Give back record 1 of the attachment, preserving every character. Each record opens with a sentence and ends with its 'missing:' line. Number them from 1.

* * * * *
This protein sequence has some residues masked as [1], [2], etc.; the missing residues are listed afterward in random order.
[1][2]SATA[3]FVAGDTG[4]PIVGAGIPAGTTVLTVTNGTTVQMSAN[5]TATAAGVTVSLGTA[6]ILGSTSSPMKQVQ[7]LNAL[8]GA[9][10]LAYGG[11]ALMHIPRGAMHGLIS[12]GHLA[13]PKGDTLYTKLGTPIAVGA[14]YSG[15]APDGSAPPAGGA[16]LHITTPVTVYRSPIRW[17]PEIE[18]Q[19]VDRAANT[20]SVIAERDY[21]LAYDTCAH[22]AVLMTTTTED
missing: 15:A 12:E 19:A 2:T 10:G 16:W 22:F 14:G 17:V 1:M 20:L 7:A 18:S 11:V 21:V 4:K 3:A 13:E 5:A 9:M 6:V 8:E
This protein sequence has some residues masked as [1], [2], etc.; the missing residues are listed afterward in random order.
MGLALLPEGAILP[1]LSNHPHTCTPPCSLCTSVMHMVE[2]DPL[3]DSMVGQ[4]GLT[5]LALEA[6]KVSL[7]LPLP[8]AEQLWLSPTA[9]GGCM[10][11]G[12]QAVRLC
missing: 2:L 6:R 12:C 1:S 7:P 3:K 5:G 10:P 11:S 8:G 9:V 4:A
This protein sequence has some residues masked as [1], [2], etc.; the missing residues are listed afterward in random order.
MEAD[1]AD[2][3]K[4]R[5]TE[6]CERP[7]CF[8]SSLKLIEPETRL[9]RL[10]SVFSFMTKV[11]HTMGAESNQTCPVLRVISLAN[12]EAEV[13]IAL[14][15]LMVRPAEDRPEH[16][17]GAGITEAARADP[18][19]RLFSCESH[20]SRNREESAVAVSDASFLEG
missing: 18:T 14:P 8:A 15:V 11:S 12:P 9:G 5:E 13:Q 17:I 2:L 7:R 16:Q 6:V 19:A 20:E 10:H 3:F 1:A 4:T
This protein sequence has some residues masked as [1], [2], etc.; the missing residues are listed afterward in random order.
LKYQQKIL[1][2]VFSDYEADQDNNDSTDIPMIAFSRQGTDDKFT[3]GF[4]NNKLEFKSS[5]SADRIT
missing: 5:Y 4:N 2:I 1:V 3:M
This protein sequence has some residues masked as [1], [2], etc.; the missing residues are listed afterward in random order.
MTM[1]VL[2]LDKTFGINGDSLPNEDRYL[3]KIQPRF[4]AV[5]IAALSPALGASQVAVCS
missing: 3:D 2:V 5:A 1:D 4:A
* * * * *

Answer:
This protein sequence has some residues masked as [1], [2], etc.; the missing residues are listed afterward in random order.
[1][2]SATA[3]FVAGDTG[4]PIVGAGIPAGTTVLTVTNGTTVQMSAN[5]TATAAGVTVSLGTA[6]ILGSTSSPMKQVQ[7]LNAL[8]GA[9][10]LAYGG[11]ALMHIPRGAMHGLIS[12]GHLA[13]PKGDTLYTKLGTPIAVGA[14]YSG[15]APDGSAPPAGGA[16]LHITTPVTVYRSPIRW[17]PEIE[18]Q[19]VDRAANT[20]SVIAERDY[21]LAYDTCAH[22]AVLMTTTTED
missing: 15:A 12:E 19:A 2:T 10:G 16:W 22:F 14:G 17:V 1:M 20:L 7:A 18:S 11:V 21:V 4:K 3:A 13:E 5:A 9:M 6:V 8:E